When practice texts explain that we should see all beings as Chenrezig, this also does not mean that we have to create a mental fantasy where all beings are seen as white and having four arms. It means that we need to understand that the nature of all beings is that of Chenrezig. All beings have the Buddha Nature and will be able to reach that state. If they find the right methods, they can become Chenrezig themselves. If we are constantly aware of this, we cannot but treat all beings with respect at all times. 

In this way, it becomes very clear why it is sometimes said that the whole Buddhist path can be summed up into methods for developing loving kindness and compassion, and for developing an understanding of emptiness.

Of course, these and many more topics have been discussed in more detail during the weekend. What I wrote here were just a few things my memory beheld. It were indeed very wonderful and helpful teachings, and I am really looking forward for the next instructions with Trehor Lama in the near future!

A photo gallery with impressions of the weekend can be found here.  

If you want to learn more about mind training, a method which primarily aims at developing loving kindness and compassion, the following books might also be of interest for you:

Shamar Rinpoche - The Path to Awakening (LOJONG - Der buddhistische Weg zu Mitgefühl und Weisheit)

 • Jamgon Kongtrul - The Great Path of Awakening  (Lodjong Der große Weg des Erwachens: Grundlagentexte des Mahayana-Geistestrainings

About Trehor Lama 

Trehor Lama in front of a lake during a visit at the Bodhi Path center in Belgrade
Trehor Lama, Belgrade
Trehor Lama Thubten Phuntsok was born 1963 in Eastern Tibet, Kham. At the age of 13 he was recognized as the reincarnation of Agyal Rinpoche from Golok, a master of the Nyingma tradition. Due to the prevailing situation in Tibet, it was not possible for him to obtain a traditional education in the monastery. Consequently, he also couldn't take up the function of his predecessor. Up to the age of 20 he therefore studied Buddhist philosophy and various rituals at different educational institutions throughout Eastern Tibet.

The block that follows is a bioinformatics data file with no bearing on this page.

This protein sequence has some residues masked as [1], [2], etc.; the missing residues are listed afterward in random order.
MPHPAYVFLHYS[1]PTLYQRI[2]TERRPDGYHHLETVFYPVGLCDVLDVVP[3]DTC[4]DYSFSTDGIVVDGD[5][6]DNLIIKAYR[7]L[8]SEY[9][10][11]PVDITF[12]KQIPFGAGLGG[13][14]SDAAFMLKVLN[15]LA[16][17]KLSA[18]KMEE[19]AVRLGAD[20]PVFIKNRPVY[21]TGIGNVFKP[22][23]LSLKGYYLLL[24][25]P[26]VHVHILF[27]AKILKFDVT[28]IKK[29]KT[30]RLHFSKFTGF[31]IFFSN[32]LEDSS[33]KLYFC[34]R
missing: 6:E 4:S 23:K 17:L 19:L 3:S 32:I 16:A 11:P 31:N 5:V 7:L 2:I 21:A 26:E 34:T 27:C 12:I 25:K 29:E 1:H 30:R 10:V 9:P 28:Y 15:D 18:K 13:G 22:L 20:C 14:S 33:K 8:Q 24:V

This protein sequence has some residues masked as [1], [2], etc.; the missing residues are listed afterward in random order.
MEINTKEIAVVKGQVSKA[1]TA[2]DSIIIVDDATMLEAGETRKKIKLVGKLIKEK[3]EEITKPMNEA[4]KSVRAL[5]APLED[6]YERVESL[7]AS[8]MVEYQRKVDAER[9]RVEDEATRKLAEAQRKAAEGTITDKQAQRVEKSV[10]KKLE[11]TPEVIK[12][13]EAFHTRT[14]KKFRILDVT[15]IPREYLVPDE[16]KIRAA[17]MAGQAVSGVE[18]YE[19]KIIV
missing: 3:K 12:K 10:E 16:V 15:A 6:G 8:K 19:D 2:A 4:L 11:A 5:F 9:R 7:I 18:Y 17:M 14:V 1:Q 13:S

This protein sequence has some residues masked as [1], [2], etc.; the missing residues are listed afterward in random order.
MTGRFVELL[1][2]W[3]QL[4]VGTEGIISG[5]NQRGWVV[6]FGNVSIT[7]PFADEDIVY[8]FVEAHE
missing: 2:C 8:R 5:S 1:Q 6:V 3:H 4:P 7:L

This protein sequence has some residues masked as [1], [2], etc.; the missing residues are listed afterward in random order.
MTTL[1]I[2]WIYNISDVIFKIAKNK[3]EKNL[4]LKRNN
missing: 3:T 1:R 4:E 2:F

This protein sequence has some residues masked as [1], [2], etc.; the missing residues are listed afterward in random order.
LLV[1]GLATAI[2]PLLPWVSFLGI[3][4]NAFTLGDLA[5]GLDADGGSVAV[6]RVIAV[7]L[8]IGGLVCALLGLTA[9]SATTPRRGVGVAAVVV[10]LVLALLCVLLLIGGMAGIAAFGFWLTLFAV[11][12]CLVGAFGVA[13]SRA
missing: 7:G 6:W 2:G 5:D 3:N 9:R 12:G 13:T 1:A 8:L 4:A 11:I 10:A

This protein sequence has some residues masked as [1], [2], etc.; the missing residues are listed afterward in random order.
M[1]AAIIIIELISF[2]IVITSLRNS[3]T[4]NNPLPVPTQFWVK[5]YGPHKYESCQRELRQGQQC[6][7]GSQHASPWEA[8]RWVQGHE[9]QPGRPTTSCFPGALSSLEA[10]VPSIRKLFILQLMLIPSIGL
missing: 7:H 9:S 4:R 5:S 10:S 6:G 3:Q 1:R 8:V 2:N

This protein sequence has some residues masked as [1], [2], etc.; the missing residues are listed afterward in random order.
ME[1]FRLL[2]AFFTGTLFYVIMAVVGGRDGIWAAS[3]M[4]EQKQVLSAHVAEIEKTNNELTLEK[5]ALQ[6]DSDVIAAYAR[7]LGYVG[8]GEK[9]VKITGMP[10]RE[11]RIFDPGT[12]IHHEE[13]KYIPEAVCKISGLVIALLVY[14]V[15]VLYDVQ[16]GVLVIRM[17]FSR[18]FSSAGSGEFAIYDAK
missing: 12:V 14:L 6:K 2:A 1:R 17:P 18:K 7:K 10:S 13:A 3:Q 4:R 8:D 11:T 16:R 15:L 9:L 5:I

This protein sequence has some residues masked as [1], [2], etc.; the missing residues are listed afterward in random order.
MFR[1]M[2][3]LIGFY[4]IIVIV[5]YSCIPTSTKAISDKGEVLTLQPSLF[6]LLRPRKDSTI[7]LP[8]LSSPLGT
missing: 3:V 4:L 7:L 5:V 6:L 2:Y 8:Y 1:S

He then undertook a long pilgrimage to the holy places of Tibet, especially those related to Milarepa. He further built a stupa in Kyerong and circled the Mount Kailash and the Mapham lake by means of prostrations. He helped with the construction of a bridge as well as the reconstruction of several monasteries in the region, and built a prayer wheel in Purong .

Via Nepal he then went to India, and visited the most important Buddhist pilgrimage site, Bodhgaya. There he met his teacher Kalu Rinpoche, received several transmissions, and entered a traditional three-year meditation retreat under his guidance. Afterwards, he was appointed as Vajra Master (Dorje Lopön) of the monastery Droden Kuncha Ling in Salugara (known as Salugara Monastery).  He was active in this function for seven years. Some time after the demise of Kalu Rinpoche, he joined the Rumtek Monastery of the 16th Gyalwa Karmapa, where he lived and taught until 2005. In 2005, the 17th Gyalwa Karmapa and the 14th Kunzig Shamar Rinpoche appointed him as the director of the Institute Karmapa in Valderoure, France, to replace the late Khenpo Lama Thubten.

About Bodhi Path

Bodhi Path is an international organization of Buddhist centers. They were founded by the 14th Kunzig Shamar Rinpoche (or simply Shamarpa). The lineage of the Shamarpas or Red Hat Lamas is the second oldest tulku lineage after that of the Karmapas. The current Shamar Rinpoche compiled a curriculum for the Bodhi Path centers, and personally authorized teachers instruct the practitioners in Buddhist meditation and philosophy.